Who says we're angry? We ALL wanted to be extras!

Headline from the Mail on Sunday

A movie set in the  German Occupation of Guernsey is  coming to our screens in April, leaving many  islanders angry that it was  filmed in Devon, according to  some of this weekend's newspapers.

The film version of the Guernsey Literary and Potato Peel Pie Society by Mary Ann Shaffer and Annie Burrows, an international best-selling book when published in 2008, has been long awaited by readers and residents, starring Downtown Abbey actress Lily James.

Hitler's Occupation of Saunton Sands  said the Mail on Sunday headline adding: Islanders' anger as Lily James wartime drama moves Guernsey to Devon.

A street in Bideford became a Nazi-occupied area and a sequence featuring an American Dakota on a beach was shot on nearby Saunton Sands, as well as other Devon locations such as Hartland Abbey.

So, are the islanders really angry? As a Guernsey-born author  now living in England, I decided to ask.

I think angry is probably not the right word,' one told me. Many people are disappointed that the film wasn't shot here as it would have been great publicity.'

And this same feeling was voiced by many others. 'We're glad that the Occupation is getting so much attention,' said another 'but it's a shame no-one will get to see what it's really like here.'

Here is a selection of the replies.

'Some disappointment as we all wanted to be extras!'

'Guernsey is unique.  'This really is a missed opportunity.'

'Film buffs will visit the locations where it was filmed rather than visit Guernsey.'

'They could at least have used old footage as well as modern footage at the end of the film. Maybe they will. Fingers crossed.'

From The Times Newspaper

Of more than 30 islanders who responded  some made negative comments such as 'Won't watch it now - would have done if it was filmed in Guernsey' and 'I think they have missed a golden opportunity. I'm sure it would have boosted the tourist industry which I believe is struggling at the moment.'

The official reason for not filming on the island is that too much has changed there since the Second World War.  But  help is at hand.

 I hear that Guernsey Tourist Board are staging a Movie Walk round the island between April 6 and April 20 showing the locations mentioned in the book.

The Guernsey Literary and Potato Peel Pie Society - Movie Walk

Guernsey Information Centre
6 Apr 2018 / 13 Apr 2018 / 20 Apr 2018 / 27 Apr 2018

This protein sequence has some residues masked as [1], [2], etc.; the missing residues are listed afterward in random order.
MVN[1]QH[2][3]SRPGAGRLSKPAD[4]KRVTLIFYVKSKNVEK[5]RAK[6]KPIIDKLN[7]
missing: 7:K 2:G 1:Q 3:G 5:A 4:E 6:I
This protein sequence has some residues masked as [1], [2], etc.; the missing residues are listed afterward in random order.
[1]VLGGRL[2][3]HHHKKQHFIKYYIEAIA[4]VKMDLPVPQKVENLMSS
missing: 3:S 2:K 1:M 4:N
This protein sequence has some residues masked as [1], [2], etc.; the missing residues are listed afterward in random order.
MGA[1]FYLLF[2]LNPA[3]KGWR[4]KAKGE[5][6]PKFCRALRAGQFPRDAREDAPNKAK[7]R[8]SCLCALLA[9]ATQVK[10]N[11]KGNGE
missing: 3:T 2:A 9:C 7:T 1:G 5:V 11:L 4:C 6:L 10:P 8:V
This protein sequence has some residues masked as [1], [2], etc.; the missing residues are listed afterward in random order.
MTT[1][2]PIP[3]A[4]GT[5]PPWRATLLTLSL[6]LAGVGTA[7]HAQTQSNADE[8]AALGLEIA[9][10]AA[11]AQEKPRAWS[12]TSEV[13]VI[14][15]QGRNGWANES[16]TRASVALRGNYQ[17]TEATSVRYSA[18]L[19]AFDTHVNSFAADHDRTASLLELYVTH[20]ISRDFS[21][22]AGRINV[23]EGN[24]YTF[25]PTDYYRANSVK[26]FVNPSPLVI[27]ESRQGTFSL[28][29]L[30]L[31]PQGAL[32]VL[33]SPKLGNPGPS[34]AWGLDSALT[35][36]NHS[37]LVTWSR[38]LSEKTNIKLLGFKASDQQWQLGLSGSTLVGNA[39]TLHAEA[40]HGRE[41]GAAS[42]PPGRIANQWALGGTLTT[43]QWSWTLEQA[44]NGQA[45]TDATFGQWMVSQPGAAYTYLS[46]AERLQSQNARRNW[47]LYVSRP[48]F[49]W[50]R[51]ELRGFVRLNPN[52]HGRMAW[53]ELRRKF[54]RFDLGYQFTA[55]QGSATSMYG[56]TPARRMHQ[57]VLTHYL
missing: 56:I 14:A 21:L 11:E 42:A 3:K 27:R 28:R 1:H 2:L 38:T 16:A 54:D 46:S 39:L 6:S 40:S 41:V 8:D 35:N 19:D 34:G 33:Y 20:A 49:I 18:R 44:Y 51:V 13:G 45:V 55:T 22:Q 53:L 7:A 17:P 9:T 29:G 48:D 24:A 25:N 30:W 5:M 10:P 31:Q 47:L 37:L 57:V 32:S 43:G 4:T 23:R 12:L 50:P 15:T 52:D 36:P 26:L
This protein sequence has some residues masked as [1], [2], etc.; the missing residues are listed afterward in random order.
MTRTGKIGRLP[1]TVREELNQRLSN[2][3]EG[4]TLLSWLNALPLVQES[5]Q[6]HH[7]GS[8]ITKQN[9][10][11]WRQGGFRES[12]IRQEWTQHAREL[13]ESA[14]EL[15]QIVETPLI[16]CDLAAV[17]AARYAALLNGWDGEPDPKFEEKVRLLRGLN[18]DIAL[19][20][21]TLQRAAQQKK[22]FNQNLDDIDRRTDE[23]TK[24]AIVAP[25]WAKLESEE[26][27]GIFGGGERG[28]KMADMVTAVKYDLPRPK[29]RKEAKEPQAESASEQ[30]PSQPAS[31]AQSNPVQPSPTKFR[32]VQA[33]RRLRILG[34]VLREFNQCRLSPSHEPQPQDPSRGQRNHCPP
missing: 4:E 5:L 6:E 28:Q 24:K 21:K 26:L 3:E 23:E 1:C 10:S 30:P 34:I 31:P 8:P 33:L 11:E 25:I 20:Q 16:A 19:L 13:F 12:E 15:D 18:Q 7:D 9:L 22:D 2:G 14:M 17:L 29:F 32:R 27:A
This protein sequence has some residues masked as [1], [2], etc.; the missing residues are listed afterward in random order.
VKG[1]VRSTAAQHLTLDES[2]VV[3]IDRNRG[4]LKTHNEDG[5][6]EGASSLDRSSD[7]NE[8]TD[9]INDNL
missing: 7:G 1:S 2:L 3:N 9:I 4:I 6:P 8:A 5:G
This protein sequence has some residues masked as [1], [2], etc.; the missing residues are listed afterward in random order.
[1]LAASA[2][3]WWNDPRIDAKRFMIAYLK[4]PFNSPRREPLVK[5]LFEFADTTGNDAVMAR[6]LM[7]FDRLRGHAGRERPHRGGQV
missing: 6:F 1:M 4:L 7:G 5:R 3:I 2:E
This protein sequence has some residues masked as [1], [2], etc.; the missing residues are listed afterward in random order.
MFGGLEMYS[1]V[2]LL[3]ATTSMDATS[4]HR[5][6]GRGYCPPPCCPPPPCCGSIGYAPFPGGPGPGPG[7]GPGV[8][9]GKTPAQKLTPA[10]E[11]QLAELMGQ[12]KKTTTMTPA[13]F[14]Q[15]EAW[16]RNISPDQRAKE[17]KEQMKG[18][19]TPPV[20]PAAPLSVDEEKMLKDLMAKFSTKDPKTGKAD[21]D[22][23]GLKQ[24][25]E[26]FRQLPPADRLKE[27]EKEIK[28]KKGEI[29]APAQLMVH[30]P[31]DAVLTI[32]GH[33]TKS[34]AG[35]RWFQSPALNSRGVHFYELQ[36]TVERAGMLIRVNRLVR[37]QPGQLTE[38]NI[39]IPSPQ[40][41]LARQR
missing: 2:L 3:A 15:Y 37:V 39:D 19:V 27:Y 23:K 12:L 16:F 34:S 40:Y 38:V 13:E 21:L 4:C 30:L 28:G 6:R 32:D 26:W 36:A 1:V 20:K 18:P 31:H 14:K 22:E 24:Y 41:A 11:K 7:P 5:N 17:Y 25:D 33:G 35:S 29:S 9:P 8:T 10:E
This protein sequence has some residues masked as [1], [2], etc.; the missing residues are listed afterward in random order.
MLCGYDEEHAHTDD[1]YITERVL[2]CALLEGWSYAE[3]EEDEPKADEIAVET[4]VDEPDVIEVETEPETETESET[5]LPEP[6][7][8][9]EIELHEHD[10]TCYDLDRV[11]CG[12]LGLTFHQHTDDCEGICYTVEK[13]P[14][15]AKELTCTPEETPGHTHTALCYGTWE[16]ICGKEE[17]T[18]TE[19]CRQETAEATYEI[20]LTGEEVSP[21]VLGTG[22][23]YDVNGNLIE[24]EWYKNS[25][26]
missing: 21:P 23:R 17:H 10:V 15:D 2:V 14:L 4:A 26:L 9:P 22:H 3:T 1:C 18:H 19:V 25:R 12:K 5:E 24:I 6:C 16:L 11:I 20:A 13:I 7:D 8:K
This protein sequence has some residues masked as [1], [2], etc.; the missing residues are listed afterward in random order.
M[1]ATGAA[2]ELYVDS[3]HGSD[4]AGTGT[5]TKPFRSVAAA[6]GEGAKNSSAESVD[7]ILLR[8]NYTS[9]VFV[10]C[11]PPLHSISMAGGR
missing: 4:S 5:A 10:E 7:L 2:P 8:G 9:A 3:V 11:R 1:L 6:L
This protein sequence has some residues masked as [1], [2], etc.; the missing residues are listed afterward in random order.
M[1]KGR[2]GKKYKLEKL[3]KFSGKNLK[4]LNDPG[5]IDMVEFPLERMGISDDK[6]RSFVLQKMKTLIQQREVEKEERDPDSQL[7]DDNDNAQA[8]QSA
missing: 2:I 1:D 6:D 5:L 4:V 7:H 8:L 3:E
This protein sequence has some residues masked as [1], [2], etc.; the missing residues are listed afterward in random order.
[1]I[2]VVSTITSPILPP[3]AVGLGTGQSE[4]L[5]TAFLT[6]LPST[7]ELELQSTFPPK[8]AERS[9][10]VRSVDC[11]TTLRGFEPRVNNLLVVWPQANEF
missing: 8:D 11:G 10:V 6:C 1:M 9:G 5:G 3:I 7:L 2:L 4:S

Read the latest on this story here in the Guernsey Press

Sunday, 11 February 2018


As a young reporter I was once asked to interview three couples who were celebrating their golden wedding anniversaries. What had lead them to a lifetime of love?

One lady blushed at the question, despite her 70-something years. 'The first time he took me out, my hand brushed against his,' she said. ' I remember it felt like electricity running through my veins.'  Her husband merely smiled and took her hand in his.

The second couple swore it was their regular spats that kept the spark alive. 'We enjoy a good argument,' they said in unison. 'But we enjoy making up, too.'

'Did he ever send you a Valentine's card?' I asked.

He gave me a card  on our first date,' his wife smiled.  'And, apart from during the war, he's sent me one every year since.'

The final couple sat in silence: the husband merely nodded and smiled when I asked him a question. 'He's been deaf since the day we met,' his wife explained. 'He reckons that's why we're still married.'

Who was it said Silence is Golden?

Photos courtesy of Hope House Museum, Alstonefield, Nr Ashbourne, Derbyshire 

Sunday, 28 January 2018


Image result for rupert brooke
War poet Rupert Brooke 1887 - 1915

A book may be compared to your neighbour: if it be good it cannot last too long; if bad, you can't get rid of it too early.

If you've ever had a problem with your neighbours or, like me, you  just love reading books, you'll appreciate this quote from my favourite war poet Rupert Brooke, an exceptionally talented (and good looking) man who died in 1915 aged just twenty eight.

So how would it feel to buy a house where the celebrated poet once lived? This week's Bricks and Mortar supplement in The Times newspaper tells us of his former home, Orchard House in the village of Grantchester, about three miles from Cambridge.

Orchard House, which has four bedrooms and three bathrooms, is being auctioned in March with a guide price of £950,000. Rupert Brooke did not own his home but lodged at the house from 1909 to 1911 after graduating from Kings College, Cambridge.  He later moved to the Old Vicarage in Grantchester, which gave its name to the title of his well-know poem.

Brooke's parties at Orchard House were attended by other literary heavyweights, including Virginia Woolf, John Maynard Keynes and  EM Forster, as well as philosophers Bertrand Russell and and Ludwig Wittgenstein. They became known as the Grantchester Group.

'Grantchester is one of the most desirable villages in Cambridgeshire,' says Richard Freshwater, a director of Cheffins, the estate agency running the auction. It is surrounded by the beautiful Grantchester Meadows, with the famous Byron's Pool.' (where Lord  Byron once swam.)

If you appreciate properties with historical significance and are a lover of poetry, (oh, and have a million pounds to spare,) what are you waiting for?